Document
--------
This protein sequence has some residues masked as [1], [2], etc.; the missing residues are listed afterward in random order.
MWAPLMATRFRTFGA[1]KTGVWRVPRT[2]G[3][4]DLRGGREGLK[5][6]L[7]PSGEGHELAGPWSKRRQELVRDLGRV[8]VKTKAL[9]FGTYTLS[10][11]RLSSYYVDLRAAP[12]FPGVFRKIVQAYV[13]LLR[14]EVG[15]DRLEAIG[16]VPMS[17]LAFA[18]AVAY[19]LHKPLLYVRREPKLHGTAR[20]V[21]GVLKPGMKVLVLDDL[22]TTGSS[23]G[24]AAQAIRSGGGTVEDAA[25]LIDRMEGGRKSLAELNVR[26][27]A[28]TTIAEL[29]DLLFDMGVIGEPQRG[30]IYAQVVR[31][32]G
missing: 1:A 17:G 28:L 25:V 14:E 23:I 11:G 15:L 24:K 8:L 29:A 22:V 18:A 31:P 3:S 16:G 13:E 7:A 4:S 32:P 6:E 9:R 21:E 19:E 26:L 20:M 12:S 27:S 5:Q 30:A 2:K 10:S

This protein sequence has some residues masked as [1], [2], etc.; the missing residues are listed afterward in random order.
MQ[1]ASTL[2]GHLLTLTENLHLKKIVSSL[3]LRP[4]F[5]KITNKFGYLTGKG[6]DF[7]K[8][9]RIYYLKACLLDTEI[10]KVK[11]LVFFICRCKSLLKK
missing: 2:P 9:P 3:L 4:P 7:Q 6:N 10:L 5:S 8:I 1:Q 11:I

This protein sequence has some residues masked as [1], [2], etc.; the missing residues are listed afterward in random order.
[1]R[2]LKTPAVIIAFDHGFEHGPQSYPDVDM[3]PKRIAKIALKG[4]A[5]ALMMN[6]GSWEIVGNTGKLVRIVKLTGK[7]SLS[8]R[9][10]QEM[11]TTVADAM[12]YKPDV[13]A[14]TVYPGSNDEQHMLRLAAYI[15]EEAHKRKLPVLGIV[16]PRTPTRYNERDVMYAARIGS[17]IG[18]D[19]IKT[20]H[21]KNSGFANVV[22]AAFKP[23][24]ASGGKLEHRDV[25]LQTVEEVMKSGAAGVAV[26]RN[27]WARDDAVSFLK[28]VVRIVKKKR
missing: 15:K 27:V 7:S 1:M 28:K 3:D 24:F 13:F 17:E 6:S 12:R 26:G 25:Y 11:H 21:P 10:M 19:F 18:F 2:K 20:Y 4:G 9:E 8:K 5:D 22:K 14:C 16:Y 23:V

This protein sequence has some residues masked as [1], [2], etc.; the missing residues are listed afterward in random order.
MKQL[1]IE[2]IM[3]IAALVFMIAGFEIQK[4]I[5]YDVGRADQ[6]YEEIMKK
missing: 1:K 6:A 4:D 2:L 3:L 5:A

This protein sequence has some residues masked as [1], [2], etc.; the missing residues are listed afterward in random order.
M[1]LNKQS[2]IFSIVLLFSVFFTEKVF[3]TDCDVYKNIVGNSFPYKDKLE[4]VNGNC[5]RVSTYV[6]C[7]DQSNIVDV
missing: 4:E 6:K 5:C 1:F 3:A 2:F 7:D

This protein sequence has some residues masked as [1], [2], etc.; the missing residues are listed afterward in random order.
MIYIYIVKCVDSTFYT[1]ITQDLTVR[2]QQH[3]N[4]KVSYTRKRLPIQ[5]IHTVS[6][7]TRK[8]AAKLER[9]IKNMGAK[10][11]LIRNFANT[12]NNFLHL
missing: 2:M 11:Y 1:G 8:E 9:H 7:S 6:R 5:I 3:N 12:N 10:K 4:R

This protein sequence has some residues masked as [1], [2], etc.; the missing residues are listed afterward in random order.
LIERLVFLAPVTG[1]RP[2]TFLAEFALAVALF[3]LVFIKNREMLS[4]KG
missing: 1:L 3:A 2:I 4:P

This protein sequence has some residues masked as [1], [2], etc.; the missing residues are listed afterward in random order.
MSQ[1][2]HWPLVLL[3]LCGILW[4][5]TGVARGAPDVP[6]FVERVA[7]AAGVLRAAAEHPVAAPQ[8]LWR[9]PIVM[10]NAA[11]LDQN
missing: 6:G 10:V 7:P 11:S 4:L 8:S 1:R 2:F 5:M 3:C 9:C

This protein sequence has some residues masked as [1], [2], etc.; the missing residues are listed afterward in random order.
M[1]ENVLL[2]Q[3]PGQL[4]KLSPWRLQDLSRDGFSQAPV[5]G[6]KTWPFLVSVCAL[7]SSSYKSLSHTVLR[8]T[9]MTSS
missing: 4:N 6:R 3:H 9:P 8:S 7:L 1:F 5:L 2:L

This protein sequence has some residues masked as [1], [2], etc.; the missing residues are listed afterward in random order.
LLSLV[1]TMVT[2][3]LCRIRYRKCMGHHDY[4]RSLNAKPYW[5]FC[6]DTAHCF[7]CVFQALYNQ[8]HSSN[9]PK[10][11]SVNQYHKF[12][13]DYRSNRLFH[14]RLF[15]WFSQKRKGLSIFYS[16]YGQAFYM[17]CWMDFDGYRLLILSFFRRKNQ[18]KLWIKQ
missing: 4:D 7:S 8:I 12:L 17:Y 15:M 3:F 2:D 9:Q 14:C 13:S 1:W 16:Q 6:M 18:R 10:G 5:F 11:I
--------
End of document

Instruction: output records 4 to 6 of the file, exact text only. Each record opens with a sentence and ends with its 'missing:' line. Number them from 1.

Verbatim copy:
This protein sequence has some residues masked as [1], [2], etc.; the missing residues are listed afterward in random order.
MKQL[1]IE[2]IM[3]IAALVFMIAGFEIQK[4]I[5]YDVGRADQ[6]YEEIMKK
missing: 1:K 6:A 4:D 2:L 3:L 5:A

This protein sequence has some residues masked as [1], [2], etc.; the missing residues are listed afterward in random order.
M[1]LNKQS[2]IFSIVLLFSVFFTEKVF[3]TDCDVYKNIVGNSFPYKDKLE[4]VNGNC[5]RVSTYV[6]C[7]DQSNIVDV
missing: 4:E 6:K 5:C 1:F 3:A 2:F 7:D

This protein sequence has some residues masked as [1], [2], etc.; the missing residues are listed afterward in random order.
MIYIYIVKCVDSTFYT[1]ITQDLTVR[2]QQH[3]N[4]KVSYTRKRLPIQ[5]IHTVS[6][7]TRK[8]AAKLER[9]IKNMGAK[10][11]LIRNFANT[12]NNFLHL
missing: 2:M 11:Y 1:G 8:E 9:H 7:S 6:R 5:I 3:N 12:N 10:K 4:R